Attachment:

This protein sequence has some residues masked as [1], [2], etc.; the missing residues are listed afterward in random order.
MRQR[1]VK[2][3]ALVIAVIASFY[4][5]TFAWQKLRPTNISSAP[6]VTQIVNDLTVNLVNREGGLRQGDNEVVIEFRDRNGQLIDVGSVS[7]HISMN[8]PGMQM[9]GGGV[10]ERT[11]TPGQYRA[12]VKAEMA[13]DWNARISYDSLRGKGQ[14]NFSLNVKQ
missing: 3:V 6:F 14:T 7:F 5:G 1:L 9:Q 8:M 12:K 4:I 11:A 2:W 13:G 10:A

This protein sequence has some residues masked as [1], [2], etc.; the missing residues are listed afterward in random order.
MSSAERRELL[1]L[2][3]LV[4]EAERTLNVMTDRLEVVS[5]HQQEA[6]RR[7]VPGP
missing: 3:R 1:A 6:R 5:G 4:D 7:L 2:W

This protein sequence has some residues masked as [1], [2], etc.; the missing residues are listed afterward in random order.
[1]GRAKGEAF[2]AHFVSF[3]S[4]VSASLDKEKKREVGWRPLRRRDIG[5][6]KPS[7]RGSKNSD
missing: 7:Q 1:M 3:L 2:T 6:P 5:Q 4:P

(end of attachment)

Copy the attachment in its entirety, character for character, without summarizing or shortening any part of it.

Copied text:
This protein sequence has some residues masked as [1], [2], etc.; the missing residues are listed afterward in random order.
MRQR[1]VK[2][3]ALVIAVIASFY[4][5]TFAWQKLRPTNISSAP[6]VTQIVNDLTVNLVNREGGLRQGDNEVVIEFRDRNGQLIDVGSVS[7]HISMN[8]PGMQM[9]GGGV[10]ERT[11]TPGQYRA[12]VKAEMA[13]DWNARISYDSLRGKGQ[14]NFSLNVKQ
missing: 3:V 6:F 14:T 7:F 5:G 1:L 9:Q 8:M 12:K 4:I 11:A 2:W 13:G 10:A

This protein sequence has some residues masked as [1], [2], etc.; the missing residues are listed afterward in random order.
MSSAERRELL[1]L[2][3]LV[4]EAERTLNVMTDRLEVVS[5]HQQEA[6]RR[7]VPGP
missing: 3:R 1:A 6:R 5:G 4:D 7:L 2:W

This protein sequence has some residues masked as [1], [2], etc.; the missing residues are listed afterward in random order.
[1]GRAKGEAF[2]AHFVSF[3]S[4]VSASLDKEKKREVGWRPLRRRDIG[5][6]KPS[7]RGSKNSD
missing: 7:Q 1:M 3:L 2:T 6:P 5:Q 4:P